For immediate release: July 9, 2019



Contact: Evan Greer, 978-852-6457,

Digital rights group Fight for the Future, known for organizing many of the largest online protests in history, has launched, becoming the first national organization to call for a complete Federal ban on government use of facial recognition surveillance.

The page features an eerie and dystopian face scanning animation, and allows Internet users to easily contact their local, state, and federal lawmakers. It reads: “Silicon Valley lobbyists are disingenuously calling for light “regulation” of facial recognition so they can continue to profit by rapidly spreading this surveillance dragnet. They’re trying to avoid the real debate: whether technology this dangerous should even exist. Industry and government friendly oversight will not fix the dangers inherent in law enforcement use of facial recognition: we need an all out ban.”

An infographic further down the page drives the argument home: “Facial recognition is unlike any other form of surveillance. It enables automated and ubiquitous monitoring of an entire population, and is nearly impossible to avoid. If we don’t stop it from spreading, it will become the hallmark of authoritarian states, used not to keep us safe, but to control and oppress us.”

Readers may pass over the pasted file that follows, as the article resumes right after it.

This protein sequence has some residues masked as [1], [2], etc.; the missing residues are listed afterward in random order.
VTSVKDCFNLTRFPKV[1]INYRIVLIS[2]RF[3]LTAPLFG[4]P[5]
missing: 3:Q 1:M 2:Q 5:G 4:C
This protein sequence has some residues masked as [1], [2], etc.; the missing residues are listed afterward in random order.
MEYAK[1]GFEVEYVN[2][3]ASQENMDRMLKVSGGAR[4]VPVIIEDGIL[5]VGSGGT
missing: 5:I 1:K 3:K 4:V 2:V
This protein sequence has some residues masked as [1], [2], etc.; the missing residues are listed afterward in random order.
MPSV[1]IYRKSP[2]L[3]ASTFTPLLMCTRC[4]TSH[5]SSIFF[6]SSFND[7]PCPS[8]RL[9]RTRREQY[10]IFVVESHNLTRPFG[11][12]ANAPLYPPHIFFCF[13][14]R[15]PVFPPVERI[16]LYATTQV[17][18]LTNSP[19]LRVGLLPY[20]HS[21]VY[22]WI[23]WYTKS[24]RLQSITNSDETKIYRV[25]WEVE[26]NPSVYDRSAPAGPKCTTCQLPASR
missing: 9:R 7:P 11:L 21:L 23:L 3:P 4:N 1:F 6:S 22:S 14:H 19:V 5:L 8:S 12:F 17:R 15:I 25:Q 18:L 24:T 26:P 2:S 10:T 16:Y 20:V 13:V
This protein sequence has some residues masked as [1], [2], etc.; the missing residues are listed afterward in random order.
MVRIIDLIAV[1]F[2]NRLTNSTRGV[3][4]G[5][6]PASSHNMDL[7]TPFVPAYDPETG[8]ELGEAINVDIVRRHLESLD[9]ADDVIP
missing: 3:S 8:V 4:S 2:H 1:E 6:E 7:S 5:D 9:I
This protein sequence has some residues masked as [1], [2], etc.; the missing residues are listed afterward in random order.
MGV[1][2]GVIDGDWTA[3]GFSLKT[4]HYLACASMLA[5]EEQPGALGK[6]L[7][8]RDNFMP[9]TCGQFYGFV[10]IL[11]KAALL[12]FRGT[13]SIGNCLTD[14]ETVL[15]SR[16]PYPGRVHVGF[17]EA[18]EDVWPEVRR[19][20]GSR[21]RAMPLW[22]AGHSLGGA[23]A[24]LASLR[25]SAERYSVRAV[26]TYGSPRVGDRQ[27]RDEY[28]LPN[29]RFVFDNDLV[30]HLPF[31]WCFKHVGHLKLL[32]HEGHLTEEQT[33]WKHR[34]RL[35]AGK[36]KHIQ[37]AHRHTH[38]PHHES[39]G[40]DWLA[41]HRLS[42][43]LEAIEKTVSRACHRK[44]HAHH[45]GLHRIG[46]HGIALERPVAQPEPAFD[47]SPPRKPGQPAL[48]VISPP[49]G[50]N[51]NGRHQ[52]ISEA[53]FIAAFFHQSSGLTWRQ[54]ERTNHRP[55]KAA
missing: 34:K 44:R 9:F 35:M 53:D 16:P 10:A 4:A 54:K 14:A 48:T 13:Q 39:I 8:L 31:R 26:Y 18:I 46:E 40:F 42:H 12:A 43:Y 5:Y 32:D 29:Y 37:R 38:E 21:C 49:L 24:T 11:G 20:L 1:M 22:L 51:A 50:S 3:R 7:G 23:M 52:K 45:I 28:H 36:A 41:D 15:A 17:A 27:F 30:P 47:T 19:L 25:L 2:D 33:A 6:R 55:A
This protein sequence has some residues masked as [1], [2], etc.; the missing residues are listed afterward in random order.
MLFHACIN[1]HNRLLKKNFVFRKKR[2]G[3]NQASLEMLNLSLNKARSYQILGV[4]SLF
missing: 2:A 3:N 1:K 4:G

“Imagine if we could go back in time and prevent governments around the world from ever building nuclear or biological weapons. That’s the moment in history we’re in right now with facial recognition,” said Evan Greer, deputy director of Fight for the Future (pronouns: she/her),  “This surveillance technology poses such a profound threat to the future of human society and basic liberty that its dangers far outweigh any potential benefits. We don’t need to regulate it, we need to ban it entirely.” 

Momentum against facial recognition is growing. This weekend, we learned that ICE and the FBI use facial recognition on millions of Americans’ drivers license photos, getting access to our personal information with no consent. Both Democrat and Republican legislators were outraged—both Alexandria Ocasio-Cortez and Jim Jordan, polar opposites in Congress, agree that the use of facial recognition poses a huge threat to civil liberties. 

Cities are involved too: San Francisco and Somerville, Massachusetts, have both banned facial recognition. Even Axon, which makes tasers and body cams for police officers, said it would not commercialize facial recognition because it cannot currently “ethically justify” its use.

We’re joining this outcry to call for a complete ban on facial recognition. It’s time the federal government take a stand now to prevent this technology from proliferating across the country.